Mindfulness has been shown to have a profound impact on one's overall physical and mental health. It has been found to reduce anxiety and depression, lower blood pressure, and reduce chronic pain. I define mindfulness as being in the present moment. To be mindfully aware of one's self is to be attune to one's thoughts, feelings, and physiological sensations.
As a therapist and practitioner of both Internal Family Systems Therapy and Mindfulness, I have found that the two concepts go hand-in-hand. The Mindful Check-In, as I call it, is a great technique for slowing yourself down in a triggering situation by mindfully touching base with the many parts that are in your internal system. This allows you to touch base with possibly activated parts in your system, so that they can feel heard, ultimately regulating (or calming down) your system.
How to engage in a Mindful Check-In:
1) Find a quiet spot (if you are able to).
2) Close your eyes (optional)
3) Take a few deep breaths.
4) As you're breathing, begin to notice the physiological sensations of your inhalation and exhalation.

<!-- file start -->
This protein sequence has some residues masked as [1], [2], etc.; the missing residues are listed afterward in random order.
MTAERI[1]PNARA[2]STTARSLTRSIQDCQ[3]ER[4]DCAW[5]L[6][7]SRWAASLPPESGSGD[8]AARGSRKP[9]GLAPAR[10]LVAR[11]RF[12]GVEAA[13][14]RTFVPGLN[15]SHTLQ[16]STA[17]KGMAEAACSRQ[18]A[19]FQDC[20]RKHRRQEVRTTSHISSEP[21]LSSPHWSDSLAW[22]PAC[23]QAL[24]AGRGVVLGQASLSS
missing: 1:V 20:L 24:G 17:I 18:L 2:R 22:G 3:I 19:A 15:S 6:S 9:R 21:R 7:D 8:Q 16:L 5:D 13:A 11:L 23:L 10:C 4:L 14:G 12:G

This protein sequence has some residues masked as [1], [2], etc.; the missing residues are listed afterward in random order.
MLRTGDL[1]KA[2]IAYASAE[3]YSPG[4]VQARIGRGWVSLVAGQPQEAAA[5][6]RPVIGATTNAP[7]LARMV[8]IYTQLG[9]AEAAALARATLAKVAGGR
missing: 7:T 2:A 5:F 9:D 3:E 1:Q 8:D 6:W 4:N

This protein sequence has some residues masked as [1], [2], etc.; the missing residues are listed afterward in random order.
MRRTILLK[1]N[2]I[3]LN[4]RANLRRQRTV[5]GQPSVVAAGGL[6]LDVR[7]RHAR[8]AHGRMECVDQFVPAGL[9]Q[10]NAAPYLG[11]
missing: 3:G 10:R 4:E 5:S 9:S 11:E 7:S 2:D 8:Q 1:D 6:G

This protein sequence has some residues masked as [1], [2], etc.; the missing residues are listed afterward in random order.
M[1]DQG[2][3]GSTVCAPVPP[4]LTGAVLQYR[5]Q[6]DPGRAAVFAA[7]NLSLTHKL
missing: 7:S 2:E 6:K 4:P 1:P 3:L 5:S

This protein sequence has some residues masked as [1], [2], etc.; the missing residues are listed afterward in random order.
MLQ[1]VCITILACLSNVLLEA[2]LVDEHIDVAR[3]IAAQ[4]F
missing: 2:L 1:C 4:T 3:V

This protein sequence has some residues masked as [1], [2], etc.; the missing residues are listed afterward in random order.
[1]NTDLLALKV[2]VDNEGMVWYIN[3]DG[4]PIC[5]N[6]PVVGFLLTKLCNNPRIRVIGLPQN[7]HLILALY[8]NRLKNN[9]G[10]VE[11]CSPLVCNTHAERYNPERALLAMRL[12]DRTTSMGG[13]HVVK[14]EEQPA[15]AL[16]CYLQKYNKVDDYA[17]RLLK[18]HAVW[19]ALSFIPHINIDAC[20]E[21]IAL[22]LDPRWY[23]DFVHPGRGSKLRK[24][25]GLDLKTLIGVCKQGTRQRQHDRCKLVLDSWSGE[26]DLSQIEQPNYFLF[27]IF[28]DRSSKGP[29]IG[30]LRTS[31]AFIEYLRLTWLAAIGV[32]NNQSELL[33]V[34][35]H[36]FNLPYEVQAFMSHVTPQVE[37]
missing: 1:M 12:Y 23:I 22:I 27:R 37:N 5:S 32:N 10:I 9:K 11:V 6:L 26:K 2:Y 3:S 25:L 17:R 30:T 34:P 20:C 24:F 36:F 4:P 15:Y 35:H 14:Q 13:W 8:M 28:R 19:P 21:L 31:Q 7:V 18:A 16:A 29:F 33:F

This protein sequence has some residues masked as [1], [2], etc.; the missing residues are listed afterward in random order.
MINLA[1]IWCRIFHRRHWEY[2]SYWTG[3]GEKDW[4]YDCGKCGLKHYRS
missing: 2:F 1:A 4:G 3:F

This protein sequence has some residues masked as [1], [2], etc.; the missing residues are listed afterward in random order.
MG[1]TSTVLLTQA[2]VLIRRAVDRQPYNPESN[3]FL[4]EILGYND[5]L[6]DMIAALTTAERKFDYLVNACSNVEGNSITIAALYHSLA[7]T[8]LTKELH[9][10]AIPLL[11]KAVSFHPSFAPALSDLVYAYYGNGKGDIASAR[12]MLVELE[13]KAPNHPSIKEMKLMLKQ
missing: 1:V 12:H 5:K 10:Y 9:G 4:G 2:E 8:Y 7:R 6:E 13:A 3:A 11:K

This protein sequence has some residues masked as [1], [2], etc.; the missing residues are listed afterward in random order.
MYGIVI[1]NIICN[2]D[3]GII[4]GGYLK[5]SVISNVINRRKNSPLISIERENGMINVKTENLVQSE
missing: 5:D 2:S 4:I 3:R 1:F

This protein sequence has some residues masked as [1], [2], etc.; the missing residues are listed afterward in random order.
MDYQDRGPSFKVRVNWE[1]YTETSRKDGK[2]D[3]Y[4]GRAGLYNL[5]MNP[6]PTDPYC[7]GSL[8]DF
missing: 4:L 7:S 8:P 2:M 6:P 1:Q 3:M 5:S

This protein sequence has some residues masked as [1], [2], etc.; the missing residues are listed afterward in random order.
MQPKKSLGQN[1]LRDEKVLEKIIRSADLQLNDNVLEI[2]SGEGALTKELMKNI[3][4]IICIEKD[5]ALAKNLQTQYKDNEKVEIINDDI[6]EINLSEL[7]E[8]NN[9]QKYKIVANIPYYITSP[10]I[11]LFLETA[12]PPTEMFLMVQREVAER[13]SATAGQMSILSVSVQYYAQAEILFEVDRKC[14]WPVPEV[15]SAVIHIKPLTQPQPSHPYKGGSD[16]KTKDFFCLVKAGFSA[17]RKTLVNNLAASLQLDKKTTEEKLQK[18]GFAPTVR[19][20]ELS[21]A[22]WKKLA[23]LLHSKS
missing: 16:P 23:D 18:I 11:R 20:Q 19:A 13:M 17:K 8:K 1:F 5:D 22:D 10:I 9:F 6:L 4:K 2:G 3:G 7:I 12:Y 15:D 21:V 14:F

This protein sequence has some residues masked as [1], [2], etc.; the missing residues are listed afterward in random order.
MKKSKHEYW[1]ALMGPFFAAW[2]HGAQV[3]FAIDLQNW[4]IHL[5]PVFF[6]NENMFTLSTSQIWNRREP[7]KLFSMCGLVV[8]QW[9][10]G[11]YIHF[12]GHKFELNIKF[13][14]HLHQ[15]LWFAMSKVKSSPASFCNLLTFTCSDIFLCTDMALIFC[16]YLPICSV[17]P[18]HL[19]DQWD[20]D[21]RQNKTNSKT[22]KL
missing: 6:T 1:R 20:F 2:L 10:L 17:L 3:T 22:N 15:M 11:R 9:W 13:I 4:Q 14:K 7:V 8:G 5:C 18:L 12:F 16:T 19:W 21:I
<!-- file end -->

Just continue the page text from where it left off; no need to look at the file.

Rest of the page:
5) Invite yourself inward to notice any physical sensations that may arise.
6) Invite any activated parts in your system to gather around for a brief check-in (i.e. an overwhelmed part, an angry part, a scared child part, etc.).
7) One at a time, check-in with each part that arises--"How are you feeling? What would you like to say? What are your concerns?"
8) Provide some compassion to each part by acknowledging their feelings and concerns.
9) Explore with each part what they may need from you at the present moment to get through your current triggering situation.
10) Once you have checked in with each part. Thank them for meeting with you.
11) Take some breaths, then open your eyes.